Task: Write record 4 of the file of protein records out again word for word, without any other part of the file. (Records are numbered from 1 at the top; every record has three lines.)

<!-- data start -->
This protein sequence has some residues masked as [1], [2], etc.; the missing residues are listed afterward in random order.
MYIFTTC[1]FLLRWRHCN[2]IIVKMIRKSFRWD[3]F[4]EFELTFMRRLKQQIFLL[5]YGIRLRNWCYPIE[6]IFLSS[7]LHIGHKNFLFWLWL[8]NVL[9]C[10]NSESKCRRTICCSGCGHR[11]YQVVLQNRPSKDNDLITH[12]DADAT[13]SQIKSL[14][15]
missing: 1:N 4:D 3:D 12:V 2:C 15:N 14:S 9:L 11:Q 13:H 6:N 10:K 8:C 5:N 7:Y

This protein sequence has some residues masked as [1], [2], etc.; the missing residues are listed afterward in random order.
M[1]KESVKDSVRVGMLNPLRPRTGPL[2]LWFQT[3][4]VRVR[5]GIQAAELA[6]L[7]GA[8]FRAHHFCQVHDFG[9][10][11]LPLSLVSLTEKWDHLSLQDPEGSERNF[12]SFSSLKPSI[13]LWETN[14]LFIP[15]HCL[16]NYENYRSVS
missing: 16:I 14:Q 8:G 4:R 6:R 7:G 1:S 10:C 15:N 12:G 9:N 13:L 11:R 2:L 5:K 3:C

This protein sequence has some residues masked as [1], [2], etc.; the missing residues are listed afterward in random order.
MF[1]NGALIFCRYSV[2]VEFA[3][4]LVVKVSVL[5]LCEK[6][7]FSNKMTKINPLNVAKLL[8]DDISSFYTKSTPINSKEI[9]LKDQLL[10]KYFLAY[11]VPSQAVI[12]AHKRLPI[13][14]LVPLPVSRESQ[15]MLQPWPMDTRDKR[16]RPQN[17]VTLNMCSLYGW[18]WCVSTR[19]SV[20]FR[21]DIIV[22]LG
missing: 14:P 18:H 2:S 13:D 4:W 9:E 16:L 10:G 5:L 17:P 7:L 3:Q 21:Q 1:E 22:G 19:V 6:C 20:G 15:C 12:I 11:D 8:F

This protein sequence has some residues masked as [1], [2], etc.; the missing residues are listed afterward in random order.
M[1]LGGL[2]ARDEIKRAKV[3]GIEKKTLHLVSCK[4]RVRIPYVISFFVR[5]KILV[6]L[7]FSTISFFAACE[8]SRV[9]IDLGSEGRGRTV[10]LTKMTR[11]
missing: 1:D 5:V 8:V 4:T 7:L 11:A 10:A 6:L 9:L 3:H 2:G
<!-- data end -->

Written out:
This protein sequence has some residues masked as [1], [2], etc.; the missing residues are listed afterward in random order.
M[1]LGGL[2]ARDEIKRAKV[3]GIEKKTLHLVSCK[4]RVRIPYVISFFVR[5]KILV[6]L[7]FSTISFFAACE[8]SRV[9]IDLGSEGRGRTV[10]LTKMTR[11]
missing: 1:D 5:V 8:V 4:T 7:L 11:A 10:A 6:L 9:L 3:H 2:G